Messier 39 is a very loose naked eye open cluster of at least 30 young stars, located in a dense portion of the Milky Way in Cygnus. The cluster is positioned in a beautiful rich region of the sky, with many other open clusters, thousands of stars, regions of dark nebulae, wispy emission and reflection nebulae visible nearby. Of all of the open clusters in Cygnus, M39 is one of the brightest. With an apparent mag. of +5.5, it’s faintly visible to the naked eye and an easy binocular object. M39 is also one of the constellation’s largest clusters and is spread over an apparent diameter of 31 arc minutes, which corresponds to about the same size as that of the full Moon. The cluster is only 800 light-years from Earth and is estimated to be 250 million years old.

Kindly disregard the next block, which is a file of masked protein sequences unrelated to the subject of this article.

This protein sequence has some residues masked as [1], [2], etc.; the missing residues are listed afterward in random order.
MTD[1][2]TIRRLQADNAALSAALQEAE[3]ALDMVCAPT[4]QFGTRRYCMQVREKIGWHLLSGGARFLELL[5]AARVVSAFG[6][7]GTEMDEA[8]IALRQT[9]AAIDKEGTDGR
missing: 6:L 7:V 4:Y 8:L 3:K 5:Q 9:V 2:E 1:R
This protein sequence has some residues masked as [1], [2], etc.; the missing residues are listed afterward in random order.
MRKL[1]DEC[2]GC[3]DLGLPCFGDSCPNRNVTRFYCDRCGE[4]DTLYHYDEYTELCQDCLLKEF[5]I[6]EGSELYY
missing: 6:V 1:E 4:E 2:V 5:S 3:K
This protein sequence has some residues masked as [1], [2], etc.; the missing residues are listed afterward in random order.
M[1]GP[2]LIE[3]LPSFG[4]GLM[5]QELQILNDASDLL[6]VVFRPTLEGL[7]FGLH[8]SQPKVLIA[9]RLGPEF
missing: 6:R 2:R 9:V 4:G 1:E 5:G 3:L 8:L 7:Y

Telescope: 16″ f3.75 Dream Scope
Camera: FLI ML16803
Mount: ASA DDM85
Exposure: 2.2 hours (14x300s L + 3x4x300s RGB)
Date: August 2020
Location: Southern Alps, France